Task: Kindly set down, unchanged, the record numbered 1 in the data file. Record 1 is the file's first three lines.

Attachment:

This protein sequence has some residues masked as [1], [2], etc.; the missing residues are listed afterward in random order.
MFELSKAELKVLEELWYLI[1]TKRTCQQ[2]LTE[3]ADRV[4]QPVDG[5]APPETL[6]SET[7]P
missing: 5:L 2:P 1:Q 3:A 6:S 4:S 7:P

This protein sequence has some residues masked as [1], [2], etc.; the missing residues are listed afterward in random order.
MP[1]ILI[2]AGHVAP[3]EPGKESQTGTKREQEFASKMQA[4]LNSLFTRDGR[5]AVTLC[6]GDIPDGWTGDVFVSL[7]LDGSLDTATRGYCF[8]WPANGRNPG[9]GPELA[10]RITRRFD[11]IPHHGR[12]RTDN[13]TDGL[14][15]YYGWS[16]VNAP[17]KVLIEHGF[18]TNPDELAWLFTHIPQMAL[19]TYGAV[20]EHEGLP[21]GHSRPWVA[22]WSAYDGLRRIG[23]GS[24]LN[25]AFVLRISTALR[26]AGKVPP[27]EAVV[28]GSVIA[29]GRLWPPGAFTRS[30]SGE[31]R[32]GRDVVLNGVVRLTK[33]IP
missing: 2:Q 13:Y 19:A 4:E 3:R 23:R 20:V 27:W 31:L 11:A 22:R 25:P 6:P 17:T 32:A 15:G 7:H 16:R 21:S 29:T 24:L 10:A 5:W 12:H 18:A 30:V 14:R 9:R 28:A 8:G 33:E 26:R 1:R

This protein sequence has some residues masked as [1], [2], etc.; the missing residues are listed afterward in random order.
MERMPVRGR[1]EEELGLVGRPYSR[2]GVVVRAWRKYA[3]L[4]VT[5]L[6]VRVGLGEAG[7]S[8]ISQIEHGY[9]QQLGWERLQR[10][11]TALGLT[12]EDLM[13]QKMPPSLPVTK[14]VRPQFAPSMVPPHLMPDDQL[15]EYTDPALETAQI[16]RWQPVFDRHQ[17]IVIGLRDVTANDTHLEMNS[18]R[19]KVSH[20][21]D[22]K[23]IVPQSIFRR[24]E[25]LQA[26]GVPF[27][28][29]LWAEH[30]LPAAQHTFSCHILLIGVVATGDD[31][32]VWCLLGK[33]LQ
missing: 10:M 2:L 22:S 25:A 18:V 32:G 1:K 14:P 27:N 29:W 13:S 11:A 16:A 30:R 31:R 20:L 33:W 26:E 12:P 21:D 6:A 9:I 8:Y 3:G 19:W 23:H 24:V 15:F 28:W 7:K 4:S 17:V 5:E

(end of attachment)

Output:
This protein sequence has some residues masked as [1], [2], etc.; the missing residues are listed afterward in random order.
MFELSKAELKVLEELWYLI[1]TKRTCQQ[2]LTE[3]ADRV[4]QPVDG[5]APPETL[6]SET[7]P
missing: 5:L 2:P 1:Q 3:A 6:S 4:S 7:P